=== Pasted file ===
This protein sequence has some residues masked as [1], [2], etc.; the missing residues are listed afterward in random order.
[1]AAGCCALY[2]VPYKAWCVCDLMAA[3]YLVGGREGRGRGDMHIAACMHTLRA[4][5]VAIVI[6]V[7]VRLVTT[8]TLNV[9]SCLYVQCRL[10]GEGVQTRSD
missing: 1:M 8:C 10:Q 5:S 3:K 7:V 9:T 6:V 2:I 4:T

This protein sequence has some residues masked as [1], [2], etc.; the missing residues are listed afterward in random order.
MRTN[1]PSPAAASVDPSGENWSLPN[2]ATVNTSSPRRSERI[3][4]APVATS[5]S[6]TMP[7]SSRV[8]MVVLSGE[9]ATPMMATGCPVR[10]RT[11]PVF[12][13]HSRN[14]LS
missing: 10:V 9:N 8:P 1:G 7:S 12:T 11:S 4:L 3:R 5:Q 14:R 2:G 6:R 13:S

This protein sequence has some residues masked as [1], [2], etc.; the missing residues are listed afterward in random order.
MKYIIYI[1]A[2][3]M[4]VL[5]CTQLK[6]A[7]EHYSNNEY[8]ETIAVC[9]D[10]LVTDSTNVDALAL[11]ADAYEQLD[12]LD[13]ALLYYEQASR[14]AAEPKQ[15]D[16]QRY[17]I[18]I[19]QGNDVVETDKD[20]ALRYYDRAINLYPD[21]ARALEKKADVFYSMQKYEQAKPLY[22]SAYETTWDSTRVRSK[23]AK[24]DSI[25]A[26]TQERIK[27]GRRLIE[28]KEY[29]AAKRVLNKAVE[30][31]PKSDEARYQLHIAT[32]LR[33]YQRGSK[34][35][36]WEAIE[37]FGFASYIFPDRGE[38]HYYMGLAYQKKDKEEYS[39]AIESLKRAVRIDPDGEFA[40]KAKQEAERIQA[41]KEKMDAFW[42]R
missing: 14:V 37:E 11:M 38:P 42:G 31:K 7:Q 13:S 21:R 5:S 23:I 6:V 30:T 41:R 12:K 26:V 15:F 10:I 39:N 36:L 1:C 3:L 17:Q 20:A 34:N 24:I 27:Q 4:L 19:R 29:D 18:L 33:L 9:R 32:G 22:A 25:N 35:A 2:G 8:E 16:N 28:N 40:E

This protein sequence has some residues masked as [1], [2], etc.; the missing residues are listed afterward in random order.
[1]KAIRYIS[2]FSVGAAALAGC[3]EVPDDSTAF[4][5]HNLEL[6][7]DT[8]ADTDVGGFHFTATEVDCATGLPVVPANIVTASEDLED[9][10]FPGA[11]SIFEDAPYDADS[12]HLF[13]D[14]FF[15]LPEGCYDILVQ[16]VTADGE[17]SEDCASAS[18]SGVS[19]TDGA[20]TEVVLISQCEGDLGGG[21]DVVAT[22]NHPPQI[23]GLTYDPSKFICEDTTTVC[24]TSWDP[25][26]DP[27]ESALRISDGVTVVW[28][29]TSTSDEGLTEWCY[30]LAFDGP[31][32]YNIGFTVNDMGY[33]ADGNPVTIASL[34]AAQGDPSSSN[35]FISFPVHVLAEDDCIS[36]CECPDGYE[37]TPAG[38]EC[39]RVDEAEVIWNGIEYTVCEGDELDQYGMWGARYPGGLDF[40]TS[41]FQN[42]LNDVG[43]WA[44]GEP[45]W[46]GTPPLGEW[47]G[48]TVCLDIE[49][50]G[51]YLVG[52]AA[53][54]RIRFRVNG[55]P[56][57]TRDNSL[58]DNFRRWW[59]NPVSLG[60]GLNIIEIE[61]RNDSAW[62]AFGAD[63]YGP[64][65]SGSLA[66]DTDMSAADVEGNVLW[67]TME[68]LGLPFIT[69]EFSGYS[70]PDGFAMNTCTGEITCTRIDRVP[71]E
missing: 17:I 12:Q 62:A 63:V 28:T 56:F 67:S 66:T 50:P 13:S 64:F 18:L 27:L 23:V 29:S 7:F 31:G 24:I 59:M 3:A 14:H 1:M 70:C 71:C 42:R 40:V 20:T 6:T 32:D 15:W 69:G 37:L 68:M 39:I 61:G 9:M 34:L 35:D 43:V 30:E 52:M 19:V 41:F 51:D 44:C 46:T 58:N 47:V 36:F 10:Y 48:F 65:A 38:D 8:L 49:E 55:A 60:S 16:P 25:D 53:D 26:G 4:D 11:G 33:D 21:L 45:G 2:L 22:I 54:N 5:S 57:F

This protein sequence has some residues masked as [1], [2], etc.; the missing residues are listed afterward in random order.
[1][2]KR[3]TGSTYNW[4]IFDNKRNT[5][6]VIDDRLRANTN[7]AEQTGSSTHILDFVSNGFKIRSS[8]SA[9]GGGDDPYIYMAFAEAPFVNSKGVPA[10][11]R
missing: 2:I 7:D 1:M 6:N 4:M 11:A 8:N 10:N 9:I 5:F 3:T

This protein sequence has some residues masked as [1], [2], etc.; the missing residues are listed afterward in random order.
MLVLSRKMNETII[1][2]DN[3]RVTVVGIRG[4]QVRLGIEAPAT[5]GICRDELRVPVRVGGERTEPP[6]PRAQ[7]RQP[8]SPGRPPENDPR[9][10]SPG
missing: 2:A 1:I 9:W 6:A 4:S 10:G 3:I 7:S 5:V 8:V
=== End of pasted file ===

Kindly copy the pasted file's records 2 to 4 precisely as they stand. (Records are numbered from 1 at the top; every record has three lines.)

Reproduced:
This protein sequence has some residues masked as [1], [2], etc.; the missing residues are listed afterward in random order.
MRTN[1]PSPAAASVDPSGENWSLPN[2]ATVNTSSPRRSERI[3][4]APVATS[5]S[6]TMP[7]SSRV[8]MVVLSGE[9]ATPMMATGCPVR[10]RT[11]PVF[12][13]HSRN[14]LS
missing: 10:V 9:N 8:P 1:G 7:S 12:T 11:S 4:L 3:R 5:Q 14:R 2:G 6:R 13:S

This protein sequence has some residues masked as [1], [2], etc.; the missing residues are listed afterward in random order.
MKYIIYI[1]A[2][3]M[4]VL[5]CTQLK[6]A[7]EHYSNNEY[8]ETIAVC[9]D[10]LVTDSTNVDALAL[11]ADAYEQLD[12]LD[13]ALLYYEQASR[14]AAEPKQ[15]D[16]QRY[17]I[18]I[19]QGNDVVETDKD[20]ALRYYDRAINLYPD[21]ARALEKKADVFYSMQKYEQAKPLY[22]SAYETTWDSTRVRSK[23]AK[24]DSI[25]A[26]TQERIK[27]GRRLIE[28]KEY[29]AAKRVLNKAVE[30][31]PKSDEARYQLHIAT[32]LR[33]YQRGSK[34][35][36]WEAIE[37]FGFASYIFPDRGE[38]HYYMGLAYQKKDKEEYS[39]AIESLKRAVRIDPDGEFA[40]KAKQEAERIQA[41]KEKMDAFW[42]R
missing: 14:V 37:E 11:M 38:P 42:G 31:K 7:Q 13:S 21:R 5:S 23:I 6:V 30:T 41:R 12:K 26:V 15:F 10:I 39:N 36:L 1:C 3:L 17:Q 20:A 34:N 24:I 27:Q 4:L 19:R 29:D 18:L 33:L 9:R 32:G 22:A 25:N 35:A 2:G 8:E 16:N 28:N 40:E

This protein sequence has some residues masked as [1], [2], etc.; the missing residues are listed afterward in random order.
[1]KAIRYIS[2]FSVGAAALAGC[3]EVPDDSTAF[4][5]HNLEL[6][7]DT[8]ADTDVGGFHFTATEVDCATGLPVVPANIVTASEDLED[9][10]FPGA[11]SIFEDAPYDADS[12]HLF[13]D[14]FF[15]LPEGCYDILVQ[16]VTADGE[17]SEDCASAS[18]SGVS[19]TDGA[20]TEVVLISQCEGDLGGG[21]DVVAT[22]NHPPQI[23]GLTYDPSKFICEDTTTVC[24]TSWDP[25][26]DP[27]ESALRISDGVTVVW[28][29]TSTSDEGLTEWCY[30]LAFDGP[31][32]YNIGFTVNDMGY[33]ADGNPVTIASL[34]AAQGDPSSSN[35]FISFPVHVLAEDDCIS[36]CECPDGYE[37]TPAG[38]EC[39]RVDEAEVIWNGIEYTVCEGDELDQYGMWGARYPGGLDF[40]TS[41]FQN[42]LNDVG[43]WA[44]GEP[45]W[46]GTPPLGEW[47]G[48]TVCLDIE[49][50]G[51]YLVG[52]AA[53][54]RIRFRVNG[55]P[56][57]TRDNSL[58]DNFRRWW[59]NPVSLG[60]GLNIIEIE[61]RNDSAW[62]AFGAD[63]YGP[64][65]SGSLA[66]DTDMSAADVEGNVLW[67]TME[68]LGLPFIT[69]EFSGYS[70]PDGFAMNTCTGEITCTRIDRVP[71]E
missing: 17:I 12:Q 62:A 63:V 28:T 56:F 67:S 66:T 50:P 13:S 64:F 18:L 27:L 23:V 29:S 7:F 31:G 24:I 59:M 3:A 14:H 1:M 70:C 71:C 42:R 40:V 20:T 6:T 32:D 15:W 69:G 37:L 68:M 39:I 61:G 9:M 34:L 35:D 43:V 30:E 52:M 19:V 41:F 51:D 44:C 46:T 58:N 47:V 36:F 10:Y 48:F 65:A 38:D 8:L 49:E 55:A 60:S 16:P 25:D 53:D 26:G 4:D 11:G 33:D 21:L 45:G 2:L 22:I 54:N 5:S 57:F